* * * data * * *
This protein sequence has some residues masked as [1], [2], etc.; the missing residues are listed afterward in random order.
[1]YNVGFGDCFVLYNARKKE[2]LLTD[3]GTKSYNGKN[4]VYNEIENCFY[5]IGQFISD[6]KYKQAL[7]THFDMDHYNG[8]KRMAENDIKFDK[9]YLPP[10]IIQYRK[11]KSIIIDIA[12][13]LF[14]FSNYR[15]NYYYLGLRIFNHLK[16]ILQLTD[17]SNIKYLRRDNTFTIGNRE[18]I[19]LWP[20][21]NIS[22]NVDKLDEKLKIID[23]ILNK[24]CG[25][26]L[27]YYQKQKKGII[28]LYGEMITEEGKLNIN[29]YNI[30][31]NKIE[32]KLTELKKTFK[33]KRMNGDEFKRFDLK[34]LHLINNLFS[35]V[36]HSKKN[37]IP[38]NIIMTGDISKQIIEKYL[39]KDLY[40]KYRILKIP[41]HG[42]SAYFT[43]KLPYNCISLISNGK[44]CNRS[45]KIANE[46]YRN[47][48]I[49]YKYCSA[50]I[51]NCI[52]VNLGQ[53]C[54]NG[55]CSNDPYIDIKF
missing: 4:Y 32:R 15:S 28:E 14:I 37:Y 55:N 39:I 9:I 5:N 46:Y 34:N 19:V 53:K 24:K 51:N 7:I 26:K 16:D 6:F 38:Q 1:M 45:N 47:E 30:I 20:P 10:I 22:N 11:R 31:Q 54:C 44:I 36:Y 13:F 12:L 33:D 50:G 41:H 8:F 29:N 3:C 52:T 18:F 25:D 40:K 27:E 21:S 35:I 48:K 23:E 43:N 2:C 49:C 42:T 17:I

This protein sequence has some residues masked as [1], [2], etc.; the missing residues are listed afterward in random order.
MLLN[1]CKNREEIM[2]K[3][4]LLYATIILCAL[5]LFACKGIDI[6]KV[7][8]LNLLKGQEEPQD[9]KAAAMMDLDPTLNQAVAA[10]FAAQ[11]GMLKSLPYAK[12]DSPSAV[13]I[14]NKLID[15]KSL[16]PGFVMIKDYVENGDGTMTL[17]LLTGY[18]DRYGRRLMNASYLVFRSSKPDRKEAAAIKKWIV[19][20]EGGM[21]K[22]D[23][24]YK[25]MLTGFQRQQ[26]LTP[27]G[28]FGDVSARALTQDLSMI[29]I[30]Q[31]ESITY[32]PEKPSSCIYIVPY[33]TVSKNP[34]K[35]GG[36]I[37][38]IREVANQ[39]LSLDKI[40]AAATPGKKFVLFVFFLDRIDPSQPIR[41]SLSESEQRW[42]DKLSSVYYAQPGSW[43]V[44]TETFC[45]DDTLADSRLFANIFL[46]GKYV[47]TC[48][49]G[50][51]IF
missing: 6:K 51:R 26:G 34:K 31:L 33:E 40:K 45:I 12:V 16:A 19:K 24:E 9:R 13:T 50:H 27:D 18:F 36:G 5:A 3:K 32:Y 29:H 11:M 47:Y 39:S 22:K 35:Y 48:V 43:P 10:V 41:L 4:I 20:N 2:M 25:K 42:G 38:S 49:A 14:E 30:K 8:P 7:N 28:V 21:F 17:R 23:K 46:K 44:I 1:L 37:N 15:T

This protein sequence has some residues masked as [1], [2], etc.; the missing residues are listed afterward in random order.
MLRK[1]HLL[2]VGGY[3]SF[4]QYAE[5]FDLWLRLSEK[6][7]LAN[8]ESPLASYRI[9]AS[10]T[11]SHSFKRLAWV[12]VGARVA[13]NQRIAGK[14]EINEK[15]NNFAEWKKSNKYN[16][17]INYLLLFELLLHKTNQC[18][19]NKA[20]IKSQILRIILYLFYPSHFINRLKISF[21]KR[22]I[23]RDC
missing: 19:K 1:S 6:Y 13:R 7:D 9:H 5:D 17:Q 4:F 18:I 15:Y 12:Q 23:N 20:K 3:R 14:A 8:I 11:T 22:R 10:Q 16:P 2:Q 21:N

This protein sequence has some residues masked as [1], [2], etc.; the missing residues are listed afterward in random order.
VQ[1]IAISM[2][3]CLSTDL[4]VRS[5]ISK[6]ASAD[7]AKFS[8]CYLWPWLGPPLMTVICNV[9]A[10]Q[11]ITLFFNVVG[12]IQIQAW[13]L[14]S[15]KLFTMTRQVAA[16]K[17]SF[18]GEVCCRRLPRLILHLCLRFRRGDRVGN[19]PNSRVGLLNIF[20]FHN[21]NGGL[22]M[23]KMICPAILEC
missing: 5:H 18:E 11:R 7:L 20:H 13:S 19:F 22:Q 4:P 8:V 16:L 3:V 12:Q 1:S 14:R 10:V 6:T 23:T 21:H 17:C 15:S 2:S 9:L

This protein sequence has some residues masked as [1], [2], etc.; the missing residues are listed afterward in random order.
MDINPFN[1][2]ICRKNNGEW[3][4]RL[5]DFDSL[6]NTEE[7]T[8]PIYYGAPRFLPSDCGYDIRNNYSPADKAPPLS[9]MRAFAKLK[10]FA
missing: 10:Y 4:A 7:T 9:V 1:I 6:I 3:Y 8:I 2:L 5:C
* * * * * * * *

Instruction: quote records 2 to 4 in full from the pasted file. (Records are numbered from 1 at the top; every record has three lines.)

This protein sequence has some residues masked as [1], [2], etc.; the missing residues are listed afterward in random order.
MLLN[1]CKNREEIM[2]K[3][4]LLYATIILCAL[5]LFACKGIDI[6]KV[7][8]LNLLKGQEEPQD[9]KAAAMMDLDPTLNQAVAA[10]FAAQ[11]GMLKSLPYAK[12]DSPSAV[13]I[14]NKLID[15]KSL[16]PGFVMIKDYVENGDGTMTL[17]LLTGY[18]DRYGRRLMNASYLVFRSSKPDRKEAAAIKKWIV[19][20]EGGM[21]K[22]D[23][24]YK[25]MLTGFQRQQ[26]LTP[27]G[28]FGDVSARALTQDLSMI[29]I[30]Q[31]ESITY[32]PEKPSSCIYIVPY[33]TVSKNP[34]K[35]GG[36]I[37][38]IREVANQ[39]LSLDKI[40]AAATPGKKFVLFVFFLDRIDPSQPIR[41]SLSESEQRW[42]DKLSSVYYAQPGSW[43]V[44]TETFC[45]DDTLADSRLFANIFL[46]GKYV[47]TC[48][49]G[50][51]IF
missing: 6:K 51:R 26:G 34:K 31:L 33:E 40:K 45:I 12:V 16:A 19:K 24:E 9:R 13:T 50:H 27:D 18:F 36:G 5:A 3:K 32:Y 29:H 11:M 47:Y 39:S 22:K 35:Y 48:V 43:P 10:V 41:L 4:I 20:N 2:M 25:K 42:G 38:S 49:A 14:E 30:K 8:P 7:N 28:V 21:F 17:R 23:K 46:K 44:I 1:L 37:N 15:T

This protein sequence has some residues masked as [1], [2], etc.; the missing residues are listed afterward in random order.
MLRK[1]HLL[2]VGGY[3]SF[4]QYAE[5]FDLWLRLSEK[6][7]LAN[8]ESPLASYRI[9]AS[10]T[11]SHSFKRLAWV[12]VGARVA[13]NQRIAGK[14]EINEK[15]NNFAEWKKSNKYN[16][17]INYLLLFELLLHKTNQC[18][19]NKA[20]IKSQILRIILYLFYPSHFINRLKISF[21]KR[22]I[23]RDC
missing: 19:K 1:S 6:Y 13:R 7:D 9:H 5:D 17:Q 4:F 18:I 15:Y 12:Q 23:N 20:K 3:R 14:A 8:I 11:T 22:R 10:Q 16:P 2:Q 21:N

This protein sequence has some residues masked as [1], [2], etc.; the missing residues are listed afterward in random order.
VQ[1]IAISM[2][3]CLSTDL[4]VRS[5]ISK[6]ASAD[7]AKFS[8]CYLWPWLGPPLMTVICNV[9]A[10]Q[11]ITLFFNVVG[12]IQIQAW[13]L[14]S[15]KLFTMTRQVAA[16]K[17]SF[18]GEVCCRRLPRLILHLCLRFRRGDRVGN[19]PNSRVGLLNIF[20]FHN[21]NGGL[22]M[23]KMICPAILEC
missing: 5:H 18:E 11:R 7:L 20:H 13:S 19:F 22:Q 4:P 8:V 16:L 3:V 12:Q 1:S 14:R 10:V 6:T 23:T 21:H 17:C 15:S 2:S 9:L